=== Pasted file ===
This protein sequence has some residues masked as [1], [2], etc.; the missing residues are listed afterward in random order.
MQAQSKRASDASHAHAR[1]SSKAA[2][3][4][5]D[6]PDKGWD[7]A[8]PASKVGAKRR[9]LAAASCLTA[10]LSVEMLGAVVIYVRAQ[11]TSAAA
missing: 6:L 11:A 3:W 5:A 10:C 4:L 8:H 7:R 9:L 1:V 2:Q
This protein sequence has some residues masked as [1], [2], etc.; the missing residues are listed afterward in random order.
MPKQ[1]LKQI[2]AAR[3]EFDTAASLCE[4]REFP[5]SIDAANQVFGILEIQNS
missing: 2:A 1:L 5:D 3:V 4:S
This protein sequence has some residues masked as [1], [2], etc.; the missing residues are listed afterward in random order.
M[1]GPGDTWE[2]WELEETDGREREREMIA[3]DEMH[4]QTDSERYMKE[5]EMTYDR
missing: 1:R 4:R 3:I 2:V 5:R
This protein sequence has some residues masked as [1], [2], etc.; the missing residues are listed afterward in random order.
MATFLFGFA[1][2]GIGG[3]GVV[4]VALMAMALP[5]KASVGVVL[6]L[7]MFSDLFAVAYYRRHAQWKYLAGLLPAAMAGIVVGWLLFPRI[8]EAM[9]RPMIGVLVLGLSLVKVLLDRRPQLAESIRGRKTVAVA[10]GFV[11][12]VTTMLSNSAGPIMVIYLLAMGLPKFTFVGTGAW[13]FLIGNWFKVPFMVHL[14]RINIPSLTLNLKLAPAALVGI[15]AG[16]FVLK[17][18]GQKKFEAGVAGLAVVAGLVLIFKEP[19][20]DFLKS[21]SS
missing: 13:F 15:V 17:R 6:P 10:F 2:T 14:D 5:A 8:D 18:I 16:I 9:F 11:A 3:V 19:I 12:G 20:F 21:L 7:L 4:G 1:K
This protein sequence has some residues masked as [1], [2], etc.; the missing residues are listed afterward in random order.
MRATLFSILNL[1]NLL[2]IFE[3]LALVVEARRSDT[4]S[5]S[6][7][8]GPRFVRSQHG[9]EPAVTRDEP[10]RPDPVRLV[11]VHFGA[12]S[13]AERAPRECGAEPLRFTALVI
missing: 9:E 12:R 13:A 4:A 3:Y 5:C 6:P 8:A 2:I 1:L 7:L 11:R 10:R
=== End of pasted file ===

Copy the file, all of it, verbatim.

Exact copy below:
This protein sequence has some residues masked as [1], [2], etc.; the missing residues are listed afterward in random order.
MQAQSKRASDASHAHAR[1]SSKAA[2][3][4][5]D[6]PDKGWD[7]A[8]PASKVGAKRR[9]LAAASCLTA[10]LSVEMLGAVVIYVRAQ[11]TSAAA
missing: 6:L 11:A 3:W 5:A 10:C 4:L 8:H 7:R 9:L 1:V 2:Q
This protein sequence has some residues masked as [1], [2], etc.; the missing residues are listed afterward in random order.
MPKQ[1]LKQI[2]AAR[3]EFDTAASLCE[4]REFP[5]SIDAANQVFGILEIQNS
missing: 2:A 1:L 5:D 3:V 4:S
This protein sequence has some residues masked as [1], [2], etc.; the missing residues are listed afterward in random order.
M[1]GPGDTWE[2]WELEETDGREREREMIA[3]DEMH[4]QTDSERYMKE[5]EMTYDR
missing: 1:R 4:R 3:I 2:V 5:R
This protein sequence has some residues masked as [1], [2], etc.; the missing residues are listed afterward in random order.
MATFLFGFA[1][2]GIGG[3]GVV[4]VALMAMALP[5]KASVGVVL[6]L[7]MFSDLFAVAYYRRHAQWKYLAGLLPAAMAGIVVGWLLFPRI[8]EAM[9]RPMIGVLVLGLSLVKVLLDRRPQLAESIRGRKTVAVA[10]GFV[11][12]VTTMLSNSAGPIMVIYLLAMGLPKFTFVGTGAW[13]FLIGNWFKVPFMVHL[14]RINIPSLTLNLKLAPAALVGI[15]AG[16]FVLK[17][18]GQKKFEAGVAGLAVVAGLVLIFKEP[19][20]DFLKS[21]SS
missing: 13:F 15:V 17:R 6:P 10:F 2:T 14:D 5:A 8:D 18:I 16:I 9:F 11:A 3:V 19:I 12:G 20:F 21:L 7:L 4:G 1:K
This protein sequence has some residues masked as [1], [2], etc.; the missing residues are listed afterward in random order.
MRATLFSILNL[1]NLL[2]IFE[3]LALVVEARRSDT[4]S[5]S[6][7][8]GPRFVRSQHG[9]EPAVTRDEP[10]RPDPVRLV[11]VHFGA[12]S[13]AERAPRECGAEPLRFTALVI
missing: 9:E 12:R 13:A 4:A 3:Y 5:C 6:P 8:A 2:I 1:L 7:L 11:R 10:R